At its simplest, as you move through each wave, you’re going to focus ruthlessly on creating momentum behind micro-battles. In doing so, you can use the micro-battle portfolio to help you learn and to develop your people.
Topic 3: What are best practices in managing the full portfolio?
As we’ve worked with management teams picking each wave of micro-battles, we’ve pulled together some common best practices. Here are our top five.
- Recognize that criteria will change over each wave. It’s right to talk about how criteria will change after each wave. We recognize that you post some versions of Figures 1 and 2 on your mindset wall in the learning center. Be prepared to talk about reviewing the criteria themselves before choosing the next wave of micro-battles.
- Be open to consider secondary benefits in waves III and IV. We believe the notion of primary and secondary benefits is a useful one. We also believe that it’s important to consider secondary benefits, especially in waves III and IV. We’ve listed five examples of secondary benefits above, but you’ll discover more on your journey.
- But don’t choose a micro-battle based on secondary benefits alone. Two primary benefits are critical to all micro-battles: a material impact on the value of your company and the engagement of the stars of your business. To us, these are nonnegotiables. But as Figure 2 suggests, in later waves, you can trade off the winnable criteria (likely outcome of success) and address key sources of organizational dysfunction to gain other secondary benefits.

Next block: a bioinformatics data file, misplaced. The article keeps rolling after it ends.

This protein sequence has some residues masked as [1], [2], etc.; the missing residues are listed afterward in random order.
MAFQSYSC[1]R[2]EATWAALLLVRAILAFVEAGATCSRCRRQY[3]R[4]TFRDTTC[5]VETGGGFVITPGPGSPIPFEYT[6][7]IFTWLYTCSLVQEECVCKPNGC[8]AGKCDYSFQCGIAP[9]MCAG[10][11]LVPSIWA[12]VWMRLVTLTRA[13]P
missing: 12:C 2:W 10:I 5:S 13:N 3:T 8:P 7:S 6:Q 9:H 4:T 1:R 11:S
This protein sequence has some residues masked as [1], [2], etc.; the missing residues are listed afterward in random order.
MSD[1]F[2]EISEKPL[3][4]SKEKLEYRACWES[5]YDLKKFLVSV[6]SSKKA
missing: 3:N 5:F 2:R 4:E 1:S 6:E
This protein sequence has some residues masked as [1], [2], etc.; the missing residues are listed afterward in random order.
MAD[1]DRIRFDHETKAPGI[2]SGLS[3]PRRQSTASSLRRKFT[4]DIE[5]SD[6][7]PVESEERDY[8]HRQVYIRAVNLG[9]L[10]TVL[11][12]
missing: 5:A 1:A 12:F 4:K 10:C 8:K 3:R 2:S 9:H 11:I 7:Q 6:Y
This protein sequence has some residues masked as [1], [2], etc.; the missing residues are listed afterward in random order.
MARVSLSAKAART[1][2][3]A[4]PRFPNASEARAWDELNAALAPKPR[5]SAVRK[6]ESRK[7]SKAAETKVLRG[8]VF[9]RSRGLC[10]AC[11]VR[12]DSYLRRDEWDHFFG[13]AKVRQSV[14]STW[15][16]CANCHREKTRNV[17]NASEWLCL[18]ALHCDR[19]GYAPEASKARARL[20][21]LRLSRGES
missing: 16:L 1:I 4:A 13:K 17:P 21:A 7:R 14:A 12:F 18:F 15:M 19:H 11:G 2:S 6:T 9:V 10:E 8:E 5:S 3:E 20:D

- Understand that momentum matters throughout. We argue that in waves I and II, a major goal is to create momentum for the idea of micro-battles across the company. This explains why the winnable criteria are so important early on. But we don’t want to suggest that momentum doesn’t matter in waves III and IV. In fact, building momentum for micro-battles is critical at every stage. Here’s a rule of thumb: If you can’t identify specific actions that are building momentum this month, you’re losing momentum. But you must also understand that over time, you’ll build momentum in different ways.
- Accept that a twinkle of cynicism isn’t a bad thing. It’s right and proper that you talk quite realistically—and dare we say it, cynically—about how to maintain momentum for the program. If you have an initiative that you know is a slam dunk and is likely to succeed outside the micro-battle process, it isn’t a bad thing to call it a micro-battle and claim an early victory. If you have two good micro-battles, but one can be led by a star that will influence huge numbers of people to get on board, then it’s not a bad thing to favor that micro-battle. You have only so much good will in any broad initiative; use it wisely—and occasionally with a healthy dose of cynicism.
As previously mentioned, this discussion assumes that you’re ready to launch new micro-battles. But we want to end as we started—with a reminder that you’re often better off investing in the scalability of current micro-battles than launching new ones. So, please, as you think about launching new battles, ask yourself:
- Are our current micro-battles on track to scale across the enterprise?
- If not, is this a resource problem?
- If this is a resource issue, should we hold off on launching more micro-battles until we resolve the resource bottlenecks of our current battles?
Sometimes, the new micro-battles draw on different resources, but not always. Best to have the discussion.